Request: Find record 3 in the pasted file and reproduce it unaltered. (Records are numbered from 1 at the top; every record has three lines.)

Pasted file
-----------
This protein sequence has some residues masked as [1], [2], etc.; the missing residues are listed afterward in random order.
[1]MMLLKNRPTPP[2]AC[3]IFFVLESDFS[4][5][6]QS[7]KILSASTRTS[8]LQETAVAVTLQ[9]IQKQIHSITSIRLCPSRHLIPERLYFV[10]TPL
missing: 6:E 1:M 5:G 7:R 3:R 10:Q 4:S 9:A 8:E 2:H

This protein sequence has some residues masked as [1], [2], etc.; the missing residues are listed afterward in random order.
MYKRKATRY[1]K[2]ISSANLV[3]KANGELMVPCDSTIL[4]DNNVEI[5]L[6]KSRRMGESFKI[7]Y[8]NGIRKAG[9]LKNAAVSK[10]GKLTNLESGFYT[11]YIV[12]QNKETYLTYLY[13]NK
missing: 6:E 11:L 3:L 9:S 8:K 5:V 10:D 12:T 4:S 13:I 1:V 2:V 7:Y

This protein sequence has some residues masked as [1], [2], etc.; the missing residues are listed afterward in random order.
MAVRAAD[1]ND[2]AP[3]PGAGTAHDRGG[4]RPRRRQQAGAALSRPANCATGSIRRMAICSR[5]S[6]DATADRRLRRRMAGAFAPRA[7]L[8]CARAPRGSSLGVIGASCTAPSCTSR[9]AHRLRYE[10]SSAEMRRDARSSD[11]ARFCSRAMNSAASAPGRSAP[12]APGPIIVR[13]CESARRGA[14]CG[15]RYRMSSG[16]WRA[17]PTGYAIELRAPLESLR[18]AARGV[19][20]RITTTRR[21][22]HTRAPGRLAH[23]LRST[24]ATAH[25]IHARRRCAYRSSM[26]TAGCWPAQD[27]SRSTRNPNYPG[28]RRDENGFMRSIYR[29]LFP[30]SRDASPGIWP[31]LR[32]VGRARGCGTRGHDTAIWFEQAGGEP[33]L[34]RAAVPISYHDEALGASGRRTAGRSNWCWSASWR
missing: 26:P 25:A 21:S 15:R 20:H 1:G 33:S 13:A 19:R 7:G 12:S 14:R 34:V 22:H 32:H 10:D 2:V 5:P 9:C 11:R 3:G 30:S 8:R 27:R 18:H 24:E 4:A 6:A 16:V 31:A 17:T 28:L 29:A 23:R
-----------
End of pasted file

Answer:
This protein sequence has some residues masked as [1], [2], etc.; the missing residues are listed afterward in random order.
MAVRAAD[1]ND[2]AP[3]PGAGTAHDRGG[4]RPRRRQQAGAALSRPANCATGSIRRMAICSR[5]S[6]DATADRRLRRRMAGAFAPRA[7]L[8]CARAPRGSSLGVIGASCTAPSCTSR[9]AHRLRYE[10]SSAEMRRDARSSD[11]ARFCSRAMNSAASAPGRSAP[12]APGPIIVR[13]CESARRGA[14]CG[15]RYRMSSG[16]WRA[17]PTGYAIELRAPLESLR[18]AARGV[19][20]RITTTRR[21][22]HTRAPGRLAH[23]LRST[24]ATAH[25]IHARRRCAYRSSM[26]TAGCWPAQD[27]SRSTRNPNYPG[28]RRDENGFMRSIYR[29]LFP[30]SRDASPGIWP[31]LR[32]VGRARGCGTRGHDTAIWFEQAGGEP[33]L[34]RAAVPISYHDEALGASGRRTAGRSNWCWSASWR
missing: 26:P 25:A 21:S 15:R 20:H 1:G 33:S 13:A 19:R 7:G 12:S 14:R 34:V 22:H 32:H 10:D 2:V 5:P 9:C 11:R 3:G 30:S 8:R 27:R 18:H 24:E 4:A 6:A 16:V 31:A 17:T 28:L 29:A 23:R